I am trying to better understand the Difference in “

Probability Measure” and “Probability Distribution“I came across the following link : https://math.stackexchange.com/questions/1073744/distinguishing-probability-measure-function-and-distribution

” The difference between the terms “probability measure” and “probability distribution” is in some ways more of a difference in connotation of the terms rather than a difference between the things that the terms refer to. It’s more about the way the terms are used. “The answer over here suggests that these two concepts might be the same thing?

In this case –

could we consider the “Normal Probability Distribution Function” as a “Probability Measure”?Thanks!

**Answer**

First off, I am not used to the term “Probability Distribution Function”. In case you are referring to a “PDF” when you are using “Probability Distribution Function”, then I would like to point out that PDF is rather the abbreviation for “Probability Density Function”. Below, I will presume you meant probability *density* function.

Second, the word “distribution” is used very differently by different people, but I will refer to the definition of this notion in the scientific community.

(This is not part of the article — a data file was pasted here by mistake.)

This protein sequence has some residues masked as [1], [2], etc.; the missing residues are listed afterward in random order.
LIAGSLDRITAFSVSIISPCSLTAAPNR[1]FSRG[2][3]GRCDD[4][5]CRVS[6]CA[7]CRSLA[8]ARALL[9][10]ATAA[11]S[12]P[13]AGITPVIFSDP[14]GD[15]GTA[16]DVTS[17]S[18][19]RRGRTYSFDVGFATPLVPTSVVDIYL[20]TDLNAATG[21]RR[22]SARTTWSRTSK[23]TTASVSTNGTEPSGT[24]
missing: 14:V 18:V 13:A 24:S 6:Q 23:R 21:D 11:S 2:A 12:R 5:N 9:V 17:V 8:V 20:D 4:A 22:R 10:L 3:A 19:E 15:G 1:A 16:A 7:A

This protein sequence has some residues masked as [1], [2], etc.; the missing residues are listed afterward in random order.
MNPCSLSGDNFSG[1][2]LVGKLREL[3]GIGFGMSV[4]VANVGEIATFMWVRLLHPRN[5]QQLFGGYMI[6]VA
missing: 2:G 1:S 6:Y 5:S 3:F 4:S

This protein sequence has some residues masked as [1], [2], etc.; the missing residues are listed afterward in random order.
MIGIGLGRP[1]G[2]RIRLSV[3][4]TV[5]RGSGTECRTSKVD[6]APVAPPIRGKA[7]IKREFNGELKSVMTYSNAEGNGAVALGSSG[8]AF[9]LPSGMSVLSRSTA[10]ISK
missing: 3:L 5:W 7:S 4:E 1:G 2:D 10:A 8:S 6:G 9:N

In a nutshell: The distribution of a random variable X is a **measure** on R, while the PDF of X is a **function** on R and the PDF doesn’t even always exist. **So they are very different.**

And now we get to the mathematical details:

First, let’s define the term *random variable* because that is what all those terms usually refer to (unless you get a step further and want to talk about *random vectors* or *random elements*, but I will restrict this here to random variables). I.e., you talk about the distribution *of a random variable*.

Given a probability space (Ω,F,p) (Ω is just a set, F is a sigma algebra on Ω, and p is a measure on (Ω,F)), a *random variable* X is a **measureable** map X:Ω→R.

Then we can define: *The distribution pX of the random variable X is the measure pX=p∘X−1 on R.*

I.e. you push the measure p from Ω forward to R via the measurable function X.

Next we define the *probability density function* (PDF) of a random variable X: *The PDF fX of a random variable X, if it exists, is the Radon-Nikodym derivative of its distribution w.r.t. the Lebesgue measure λ, i.e. fX=dpXdλ.*

So the distribution pX and the PDF fX of a random variable are very different entities (to a stickler, at least). But very often, if the PDF fX exists, it contains all of the relevant information about the distribution pX and can thus be used as a handy substitute for the unwieldy pX.

**Attribution***Source : Link , Question Author : stats_noob , Answer Author : frank*